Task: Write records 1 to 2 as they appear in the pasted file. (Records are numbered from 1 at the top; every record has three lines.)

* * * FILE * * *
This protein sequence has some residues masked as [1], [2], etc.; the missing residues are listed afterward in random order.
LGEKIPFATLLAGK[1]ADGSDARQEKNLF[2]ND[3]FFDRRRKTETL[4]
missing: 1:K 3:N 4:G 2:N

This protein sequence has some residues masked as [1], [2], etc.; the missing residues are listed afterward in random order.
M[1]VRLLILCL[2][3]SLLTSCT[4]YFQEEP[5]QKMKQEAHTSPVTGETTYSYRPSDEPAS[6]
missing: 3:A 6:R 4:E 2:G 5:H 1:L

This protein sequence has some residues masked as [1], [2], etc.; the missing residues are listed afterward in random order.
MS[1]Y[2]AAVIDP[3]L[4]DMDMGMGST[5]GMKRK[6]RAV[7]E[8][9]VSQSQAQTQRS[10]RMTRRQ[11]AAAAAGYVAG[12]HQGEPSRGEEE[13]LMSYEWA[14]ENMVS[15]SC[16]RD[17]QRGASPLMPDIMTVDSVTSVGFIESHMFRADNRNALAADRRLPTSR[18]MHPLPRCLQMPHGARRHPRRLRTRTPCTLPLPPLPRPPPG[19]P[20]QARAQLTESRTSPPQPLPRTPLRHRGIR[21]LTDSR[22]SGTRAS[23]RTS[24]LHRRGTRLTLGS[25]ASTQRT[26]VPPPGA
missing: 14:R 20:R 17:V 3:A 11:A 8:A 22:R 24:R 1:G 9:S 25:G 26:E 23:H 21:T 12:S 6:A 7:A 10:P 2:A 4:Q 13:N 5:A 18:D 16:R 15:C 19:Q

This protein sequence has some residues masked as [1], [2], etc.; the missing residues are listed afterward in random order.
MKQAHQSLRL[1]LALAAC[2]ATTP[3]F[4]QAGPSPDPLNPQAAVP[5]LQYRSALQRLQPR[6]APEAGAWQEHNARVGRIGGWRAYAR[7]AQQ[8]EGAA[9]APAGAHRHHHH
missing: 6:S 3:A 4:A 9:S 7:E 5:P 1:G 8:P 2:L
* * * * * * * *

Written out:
This protein sequence has some residues masked as [1], [2], etc.; the missing residues are listed afterward in random order.
LGEKIPFATLLAGK[1]ADGSDARQEKNLF[2]ND[3]FFDRRRKTETL[4]
missing: 1:K 3:N 4:G 2:N

This protein sequence has some residues masked as [1], [2], etc.; the missing residues are listed afterward in random order.
M[1]VRLLILCL[2][3]SLLTSCT[4]YFQEEP[5]QKMKQEAHTSPVTGETTYSYRPSDEPAS[6]
missing: 3:A 6:R 4:E 2:G 5:H 1:L